A money market investment is not insured or guaranteed by the Federal Deposit Insurance Corporation or any other government agency. Although money markets have traditionally sought to preserve the value of your investment at $1 per share, it is possible to lose money by investing in such a fund.
Investing in foreign and emerging markets securities involves special additional risks. These risks include, but are not limited to, currency risk, political risk, and risk associated with varying accounting standards. Investing in emerging markets may accentuate these risks.
Treasury Inflation-Protected Securities (TIPS) are subject to interest rate risk and opportunity risk. If interest rates rise, the value of your bond on the secondary market will likely fall. In periods of no or low inflation, other investments, including other Treasury bonds, may perform better.
Bank loans are loans issued by below investment-grade companies for short-term funding purposes with higher yield than short-term debt and involve risk.
Because of its narrow focus, sector investing will be subject to greater volatility than investing more broadly across many sectors and companies.
Commodity-linked investments may be more volatile and less liquid than the underlying instruments or measures, and their value may be affected by the performance of the overall commodities baskets as well as weather, disease, and regulatory developments.
Government bonds and Treasury bills are guaranteed by the U.S. government as to the timely payment of principal and interest and, if held to maturity, offer a fixed rate of return and fixed principal value. However, the value of fund shares is not guaranteed and will fluctuate.
Investing in foreign and emerging markets debt securities involves special additional risks. These risks include, but are not limited to, currency risk, geopolitical and regulatory risk, and risk associated with varying settlement standards.
High-yield/junk bonds are not investment-grade securities, involve substantial risks, and generally should be part of the diversified portfolio of sophisticated investors.
Municipal bonds are subject to availability, price, and to market and interest rate risk if sold prior to maturity. Bond values will decline as interest rate rise. Interest income may be subject to the alternative minimum tax. Federally tax-free but other state and local taxes may apply.
Investing in real estate/REITs involves special risks such as potential illiquidity and may not be suitable for all investors. There is no assurance that the investment objectives of this program will be attained.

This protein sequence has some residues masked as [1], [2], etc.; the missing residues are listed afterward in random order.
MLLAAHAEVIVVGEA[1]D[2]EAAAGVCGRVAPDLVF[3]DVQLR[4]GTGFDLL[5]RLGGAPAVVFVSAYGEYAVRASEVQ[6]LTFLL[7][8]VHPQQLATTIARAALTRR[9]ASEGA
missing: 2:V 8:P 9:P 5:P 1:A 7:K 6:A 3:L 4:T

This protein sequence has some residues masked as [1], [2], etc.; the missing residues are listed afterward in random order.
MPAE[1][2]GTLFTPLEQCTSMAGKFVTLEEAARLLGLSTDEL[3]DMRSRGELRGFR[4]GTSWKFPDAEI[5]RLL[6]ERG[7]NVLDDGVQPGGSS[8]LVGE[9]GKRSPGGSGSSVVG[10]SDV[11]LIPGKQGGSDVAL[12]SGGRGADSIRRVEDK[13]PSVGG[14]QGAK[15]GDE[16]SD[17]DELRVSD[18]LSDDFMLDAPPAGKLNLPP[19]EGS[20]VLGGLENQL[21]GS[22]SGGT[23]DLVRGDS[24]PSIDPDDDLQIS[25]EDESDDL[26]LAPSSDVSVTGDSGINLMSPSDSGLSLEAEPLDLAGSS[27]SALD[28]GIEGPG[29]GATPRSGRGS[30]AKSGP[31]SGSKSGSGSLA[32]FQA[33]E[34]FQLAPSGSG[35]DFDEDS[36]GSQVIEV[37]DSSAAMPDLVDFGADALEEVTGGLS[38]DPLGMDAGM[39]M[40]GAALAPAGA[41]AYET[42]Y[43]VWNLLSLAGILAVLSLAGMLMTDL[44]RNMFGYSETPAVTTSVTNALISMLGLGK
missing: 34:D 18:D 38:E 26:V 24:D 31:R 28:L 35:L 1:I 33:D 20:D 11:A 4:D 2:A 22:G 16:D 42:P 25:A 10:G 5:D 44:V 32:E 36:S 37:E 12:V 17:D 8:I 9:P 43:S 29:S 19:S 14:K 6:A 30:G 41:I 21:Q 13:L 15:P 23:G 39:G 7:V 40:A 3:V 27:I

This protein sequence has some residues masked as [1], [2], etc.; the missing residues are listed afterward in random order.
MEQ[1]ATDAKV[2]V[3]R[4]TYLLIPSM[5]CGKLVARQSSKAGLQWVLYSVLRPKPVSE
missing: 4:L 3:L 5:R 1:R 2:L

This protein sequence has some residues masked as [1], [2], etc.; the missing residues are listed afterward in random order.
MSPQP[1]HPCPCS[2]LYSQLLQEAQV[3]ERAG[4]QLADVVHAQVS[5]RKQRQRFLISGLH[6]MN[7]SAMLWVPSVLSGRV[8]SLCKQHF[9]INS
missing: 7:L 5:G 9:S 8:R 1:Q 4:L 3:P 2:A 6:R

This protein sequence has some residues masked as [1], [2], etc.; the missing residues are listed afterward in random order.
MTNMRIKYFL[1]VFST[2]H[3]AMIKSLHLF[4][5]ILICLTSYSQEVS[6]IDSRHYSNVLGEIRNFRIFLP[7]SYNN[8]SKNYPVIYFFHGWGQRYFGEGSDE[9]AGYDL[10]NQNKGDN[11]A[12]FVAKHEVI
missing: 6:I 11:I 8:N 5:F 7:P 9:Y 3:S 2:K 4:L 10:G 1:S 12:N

Currency risk is a form of risk that arises from the change in price of one currency against another. Whenever investors or companies have assets or business operations across national borders, they face currency risk if their positions are not hedged.
Technical Analysis is a methodology for evaluating securities based on statistics generated by market activity, such as past prices, volume and momentum, and is not intended to be used as the sole mechanism for trading decisions. Technical analysts do not attempt to measure a security’s intrinsic value, but instead use charts and other tools to identify patterns and trends. Technical analysis carries inherent risk, chief amongst which is that past performance is not indicative of future results. Technical Analysis should be used in conjunction with Fundamental Analysis within the decision making process and shall include but not be limited to the following considerations: investment thesis, suitability, expected time horizon, and operational factors, such as trading costs are examples.
This research material has been prepared by LPL Financial LLC.
To the extent you are receiving investment advice from a separately registered independent investment advisor, please note that LPL Financial LLC is not an affiliate of and makes no representation with respect to such entity.
Not FDIC/NCUA Insured | Not Bank/Credit Union Guaranteed | May Lose Value | Not Guaranteed by any Government Agency | Not a Bank/Credit Union Deposit
Securities and Advisory services offered through LPL Financial LLC, a Registered Investment Advisor